I have really enjoyed the mix of view points at the school.   I am actually planning on taking Con law with one of the few Jesuit priests on the faculty.   I am very big into the separation of church and state, and so I am really curious to hear his views on it.   But even if he disagrees, I think it will be interesting to learn from a different perspective and to have interesting debates in class.  Sometimes it is nice to re-affirm or challenge your own thoughts by hearing an intellectual argument from the opposing view.   In any event, I have heard that the priest is actually very respectful of both sides and presents the class in a very neutral way.

The fact that BC is jesuit will not negatively affect someone who holds opposing views in any way.   The Undergrad might be a different story, but the law school is very distinct and they do not dare try to impose any of that stuff on us (for example, the UG imposed a speaker policy that essentially gave the administration veto power over topics that are too controversial.   They did not even think about doing that to the law school, as they know we would be raising a ruckus and filing suit in an instant).  The law school profs are very open minded and come from all politically leanings.   Some of the prof were integral in FAIR v Rumsfeld (to try and repeal Solomon amendment...i.e. repeal don't ask don't tell) and every year we get a letter signed by nearly every professor which says they are against discrimination towards homosexuals in the military.   It is a very diverse school and you will certainly not feel out of place being a student who does not espouse Catholic views.   The Jesuit ideals of knowledge, understanding and diversity of thought are really great though, and is definitely a strength of BC law.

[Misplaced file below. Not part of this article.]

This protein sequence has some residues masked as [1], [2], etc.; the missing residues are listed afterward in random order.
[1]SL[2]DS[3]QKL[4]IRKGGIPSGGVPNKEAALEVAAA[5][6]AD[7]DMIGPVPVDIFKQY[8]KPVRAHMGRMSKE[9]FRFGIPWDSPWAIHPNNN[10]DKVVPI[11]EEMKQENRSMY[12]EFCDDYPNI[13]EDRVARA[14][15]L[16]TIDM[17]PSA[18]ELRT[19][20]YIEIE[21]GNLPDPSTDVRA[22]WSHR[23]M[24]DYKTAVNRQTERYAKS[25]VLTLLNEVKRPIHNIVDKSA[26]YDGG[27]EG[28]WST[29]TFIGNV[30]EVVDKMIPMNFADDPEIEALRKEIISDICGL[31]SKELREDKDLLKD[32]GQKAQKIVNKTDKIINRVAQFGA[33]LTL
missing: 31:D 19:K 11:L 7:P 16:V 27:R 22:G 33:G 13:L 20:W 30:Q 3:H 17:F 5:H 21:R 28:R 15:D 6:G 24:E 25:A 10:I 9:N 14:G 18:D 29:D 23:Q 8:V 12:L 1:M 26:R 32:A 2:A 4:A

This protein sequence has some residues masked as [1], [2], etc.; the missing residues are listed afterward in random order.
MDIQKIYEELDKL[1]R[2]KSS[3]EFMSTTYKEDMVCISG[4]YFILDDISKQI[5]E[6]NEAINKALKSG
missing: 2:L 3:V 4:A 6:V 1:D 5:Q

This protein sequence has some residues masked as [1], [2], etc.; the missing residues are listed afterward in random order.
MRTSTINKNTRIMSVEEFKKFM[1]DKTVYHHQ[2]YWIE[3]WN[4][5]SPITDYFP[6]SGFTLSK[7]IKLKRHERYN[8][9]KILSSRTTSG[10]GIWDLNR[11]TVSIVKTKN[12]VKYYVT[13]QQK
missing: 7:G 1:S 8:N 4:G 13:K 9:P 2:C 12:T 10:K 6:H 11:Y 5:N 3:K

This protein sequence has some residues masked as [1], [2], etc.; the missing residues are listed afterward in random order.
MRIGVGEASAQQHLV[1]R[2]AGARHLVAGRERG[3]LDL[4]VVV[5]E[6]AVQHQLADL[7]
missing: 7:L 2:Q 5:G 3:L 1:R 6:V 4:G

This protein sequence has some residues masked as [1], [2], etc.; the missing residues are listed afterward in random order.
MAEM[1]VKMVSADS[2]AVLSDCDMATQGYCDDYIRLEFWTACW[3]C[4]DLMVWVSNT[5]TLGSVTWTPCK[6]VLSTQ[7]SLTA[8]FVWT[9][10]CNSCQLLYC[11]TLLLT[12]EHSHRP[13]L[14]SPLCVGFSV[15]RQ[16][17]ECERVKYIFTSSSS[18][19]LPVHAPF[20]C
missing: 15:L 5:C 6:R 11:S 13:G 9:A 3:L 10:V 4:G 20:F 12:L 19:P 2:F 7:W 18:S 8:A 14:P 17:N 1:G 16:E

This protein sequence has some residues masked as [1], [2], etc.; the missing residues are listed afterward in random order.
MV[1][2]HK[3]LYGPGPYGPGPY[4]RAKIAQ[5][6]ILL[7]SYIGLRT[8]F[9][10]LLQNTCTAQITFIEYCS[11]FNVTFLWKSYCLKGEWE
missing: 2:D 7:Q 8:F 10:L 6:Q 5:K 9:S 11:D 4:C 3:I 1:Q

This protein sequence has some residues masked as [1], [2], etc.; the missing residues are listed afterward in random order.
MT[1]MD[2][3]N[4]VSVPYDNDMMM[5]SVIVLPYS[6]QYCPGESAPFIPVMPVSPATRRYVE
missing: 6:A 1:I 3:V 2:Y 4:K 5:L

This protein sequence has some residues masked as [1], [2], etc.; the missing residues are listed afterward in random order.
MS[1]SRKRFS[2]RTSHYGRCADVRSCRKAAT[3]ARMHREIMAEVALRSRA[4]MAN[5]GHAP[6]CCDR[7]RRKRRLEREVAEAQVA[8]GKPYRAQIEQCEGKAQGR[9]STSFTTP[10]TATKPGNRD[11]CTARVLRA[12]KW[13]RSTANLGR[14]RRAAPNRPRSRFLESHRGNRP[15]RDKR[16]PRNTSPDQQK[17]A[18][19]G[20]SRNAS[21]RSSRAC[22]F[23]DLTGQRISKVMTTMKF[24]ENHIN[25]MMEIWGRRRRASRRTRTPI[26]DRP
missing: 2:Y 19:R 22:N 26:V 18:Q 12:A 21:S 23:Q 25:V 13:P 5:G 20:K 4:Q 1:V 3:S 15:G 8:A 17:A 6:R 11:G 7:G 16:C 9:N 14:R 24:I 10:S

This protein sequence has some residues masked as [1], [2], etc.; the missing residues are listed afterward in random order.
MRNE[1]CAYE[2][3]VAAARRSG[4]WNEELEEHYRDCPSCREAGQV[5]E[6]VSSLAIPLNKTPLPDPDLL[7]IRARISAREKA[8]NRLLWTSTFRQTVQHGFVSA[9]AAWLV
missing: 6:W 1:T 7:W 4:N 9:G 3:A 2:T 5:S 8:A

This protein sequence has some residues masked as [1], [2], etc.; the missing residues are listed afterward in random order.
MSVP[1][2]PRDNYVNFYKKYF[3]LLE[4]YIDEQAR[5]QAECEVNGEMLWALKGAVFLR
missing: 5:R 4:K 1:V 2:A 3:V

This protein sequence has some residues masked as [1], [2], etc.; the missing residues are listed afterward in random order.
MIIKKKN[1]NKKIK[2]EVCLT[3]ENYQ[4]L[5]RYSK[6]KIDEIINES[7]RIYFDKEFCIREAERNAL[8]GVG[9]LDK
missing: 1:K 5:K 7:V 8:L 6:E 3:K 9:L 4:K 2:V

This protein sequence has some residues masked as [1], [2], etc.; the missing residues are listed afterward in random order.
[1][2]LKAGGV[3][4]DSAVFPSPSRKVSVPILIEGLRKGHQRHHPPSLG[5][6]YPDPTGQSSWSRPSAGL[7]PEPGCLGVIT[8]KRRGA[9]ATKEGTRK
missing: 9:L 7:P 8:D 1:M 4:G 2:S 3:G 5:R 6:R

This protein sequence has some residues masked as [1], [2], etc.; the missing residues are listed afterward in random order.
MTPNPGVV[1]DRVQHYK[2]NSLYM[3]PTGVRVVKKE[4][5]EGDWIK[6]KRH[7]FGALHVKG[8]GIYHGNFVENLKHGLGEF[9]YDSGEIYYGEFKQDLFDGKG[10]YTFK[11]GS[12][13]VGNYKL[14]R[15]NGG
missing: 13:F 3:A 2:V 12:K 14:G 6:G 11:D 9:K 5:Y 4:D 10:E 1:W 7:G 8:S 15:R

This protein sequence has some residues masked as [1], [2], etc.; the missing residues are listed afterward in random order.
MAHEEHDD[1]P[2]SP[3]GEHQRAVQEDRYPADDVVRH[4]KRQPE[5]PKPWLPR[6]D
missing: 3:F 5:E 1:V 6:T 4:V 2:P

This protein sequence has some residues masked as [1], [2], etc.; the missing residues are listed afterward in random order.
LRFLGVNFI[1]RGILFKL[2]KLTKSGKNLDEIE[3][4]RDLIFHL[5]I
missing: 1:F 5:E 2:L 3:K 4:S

Afro

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Re: BC vs. BU
« Reply #103 on: April 09, 2007, 04:03:15 PM »
BC law lectures rarely involve religion. I think the same is true at Georgetown, Fordham or Notre Dame....the other catholic law schools.

Re: BC vs. BU
« Reply #104 on: April 12, 2007, 11:16:56 AM »